• Americans consume 80 percent of the entire global
    opioid supply, even though they make up only 5
    percent of the worlds population.3

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  • Some people use drugs for recreation, but many
    take opioids for chronic pain.
  • Approximately 100 million Americans suffer from
    chronic pain, and it costs the country an
    estimated 560 to 635 billion per year.4
  • Statistics show that doctors are prescribing more
    painkillers than ever, yet theres no evidence
    that Americans are in greater pain than they were
    decades ago.5
  • Between 1999 to 2014, opioid prescription sales
    quadrupled.
  • Many experts believe the surge in prescriptions
    has led to the opioid epidemic.

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  • In spite of the increase in prescriptions, there
    is no evidence that opioids are an effective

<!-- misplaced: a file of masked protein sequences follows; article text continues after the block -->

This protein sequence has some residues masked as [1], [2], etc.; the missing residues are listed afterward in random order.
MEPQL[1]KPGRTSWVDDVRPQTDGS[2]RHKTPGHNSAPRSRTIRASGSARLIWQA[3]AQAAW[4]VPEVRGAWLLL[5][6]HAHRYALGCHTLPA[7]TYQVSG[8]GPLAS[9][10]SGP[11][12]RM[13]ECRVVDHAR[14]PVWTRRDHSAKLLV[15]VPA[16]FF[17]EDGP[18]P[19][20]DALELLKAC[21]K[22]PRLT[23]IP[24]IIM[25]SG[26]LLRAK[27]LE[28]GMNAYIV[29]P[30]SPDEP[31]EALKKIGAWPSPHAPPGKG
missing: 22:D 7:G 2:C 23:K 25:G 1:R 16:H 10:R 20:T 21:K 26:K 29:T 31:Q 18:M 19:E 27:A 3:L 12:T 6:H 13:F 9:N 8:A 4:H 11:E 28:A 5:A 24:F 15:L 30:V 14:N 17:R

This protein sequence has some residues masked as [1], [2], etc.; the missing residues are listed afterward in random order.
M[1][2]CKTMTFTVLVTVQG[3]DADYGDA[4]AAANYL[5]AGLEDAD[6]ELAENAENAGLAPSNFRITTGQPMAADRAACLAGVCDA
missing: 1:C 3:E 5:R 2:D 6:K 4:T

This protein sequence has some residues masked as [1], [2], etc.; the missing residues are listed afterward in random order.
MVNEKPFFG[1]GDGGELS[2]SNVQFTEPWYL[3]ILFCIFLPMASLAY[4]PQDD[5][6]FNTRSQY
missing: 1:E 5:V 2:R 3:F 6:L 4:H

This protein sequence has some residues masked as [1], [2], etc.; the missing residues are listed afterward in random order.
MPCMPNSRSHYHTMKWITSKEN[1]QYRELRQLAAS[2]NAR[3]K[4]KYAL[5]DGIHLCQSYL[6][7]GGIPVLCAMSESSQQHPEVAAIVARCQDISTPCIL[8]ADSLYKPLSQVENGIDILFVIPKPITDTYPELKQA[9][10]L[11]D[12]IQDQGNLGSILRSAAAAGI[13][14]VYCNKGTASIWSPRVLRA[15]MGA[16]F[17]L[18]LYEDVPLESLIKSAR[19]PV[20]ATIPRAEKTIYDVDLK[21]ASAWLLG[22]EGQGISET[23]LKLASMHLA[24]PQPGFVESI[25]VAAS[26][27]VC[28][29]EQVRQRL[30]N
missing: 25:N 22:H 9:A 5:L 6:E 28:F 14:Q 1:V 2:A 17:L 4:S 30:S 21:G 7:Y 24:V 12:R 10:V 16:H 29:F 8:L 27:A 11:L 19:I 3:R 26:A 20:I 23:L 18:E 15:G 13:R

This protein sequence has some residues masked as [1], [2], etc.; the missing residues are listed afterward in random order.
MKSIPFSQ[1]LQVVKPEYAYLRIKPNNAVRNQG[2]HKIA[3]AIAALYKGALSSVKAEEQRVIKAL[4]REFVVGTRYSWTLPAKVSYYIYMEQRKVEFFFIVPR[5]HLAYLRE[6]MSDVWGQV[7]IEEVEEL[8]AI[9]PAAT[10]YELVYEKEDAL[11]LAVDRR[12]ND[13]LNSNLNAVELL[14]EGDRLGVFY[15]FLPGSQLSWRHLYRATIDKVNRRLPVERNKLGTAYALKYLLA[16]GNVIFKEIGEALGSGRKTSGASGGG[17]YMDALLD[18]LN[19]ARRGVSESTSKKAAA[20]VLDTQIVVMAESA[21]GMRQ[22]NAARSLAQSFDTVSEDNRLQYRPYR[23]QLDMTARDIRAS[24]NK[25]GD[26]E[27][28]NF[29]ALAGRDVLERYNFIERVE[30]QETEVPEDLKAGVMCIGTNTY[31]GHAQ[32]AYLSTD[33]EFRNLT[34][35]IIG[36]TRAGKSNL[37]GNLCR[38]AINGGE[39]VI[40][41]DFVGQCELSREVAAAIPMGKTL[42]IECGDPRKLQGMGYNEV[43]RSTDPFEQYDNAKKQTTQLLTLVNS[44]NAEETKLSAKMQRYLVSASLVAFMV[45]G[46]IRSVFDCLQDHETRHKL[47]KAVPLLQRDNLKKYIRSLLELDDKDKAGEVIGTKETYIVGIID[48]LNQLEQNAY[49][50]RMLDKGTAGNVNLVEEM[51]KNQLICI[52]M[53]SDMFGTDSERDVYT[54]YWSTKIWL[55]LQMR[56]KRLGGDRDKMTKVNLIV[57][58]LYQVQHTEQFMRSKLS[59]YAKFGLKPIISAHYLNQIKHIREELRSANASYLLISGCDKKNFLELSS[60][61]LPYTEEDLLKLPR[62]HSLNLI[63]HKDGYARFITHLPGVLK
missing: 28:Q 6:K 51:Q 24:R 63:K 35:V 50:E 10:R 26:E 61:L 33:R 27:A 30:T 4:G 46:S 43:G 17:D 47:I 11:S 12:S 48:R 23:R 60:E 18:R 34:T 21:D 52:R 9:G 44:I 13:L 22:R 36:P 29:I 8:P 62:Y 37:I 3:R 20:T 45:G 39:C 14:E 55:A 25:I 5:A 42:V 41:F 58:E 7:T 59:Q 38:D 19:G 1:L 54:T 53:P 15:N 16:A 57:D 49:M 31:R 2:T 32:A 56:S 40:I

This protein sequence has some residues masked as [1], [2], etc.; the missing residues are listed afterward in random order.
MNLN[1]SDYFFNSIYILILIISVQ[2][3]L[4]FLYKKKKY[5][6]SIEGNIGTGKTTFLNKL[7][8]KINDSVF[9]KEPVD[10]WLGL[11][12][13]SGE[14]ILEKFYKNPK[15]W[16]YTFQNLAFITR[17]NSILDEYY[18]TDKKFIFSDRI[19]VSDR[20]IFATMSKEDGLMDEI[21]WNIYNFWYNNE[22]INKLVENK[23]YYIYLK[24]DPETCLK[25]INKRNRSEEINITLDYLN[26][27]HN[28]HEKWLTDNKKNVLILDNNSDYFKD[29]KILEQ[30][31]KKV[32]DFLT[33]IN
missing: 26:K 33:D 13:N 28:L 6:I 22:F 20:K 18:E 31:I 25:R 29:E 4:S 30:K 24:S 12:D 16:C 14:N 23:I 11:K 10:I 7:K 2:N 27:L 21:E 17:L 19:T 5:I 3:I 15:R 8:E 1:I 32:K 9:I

treatment for chronic pain.
  • Research suggests they improve neither function
    nor quality of life.6
  • One study showed that people felt no difference
    in pain after they quit opioids. Some even
    reported a decrease in the level of pain.
  • Although painkillers may be appropriate for those
    who suffer from terminal or debilitating diseases
    like cancer, they can cause more harm than good
    when given for the wrong reasons.7

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  • Heroin
  • An illegal substance derived from morphine, its
    one of the most dangerous drugs on the streets.
    People often turn to heroin because its
    relatively cheap when compared with prescription
    drugs.
  • Oxycodone
  • A semi-synthetic prescription narcotic used to
    treat moderate to severe pain, it is known to be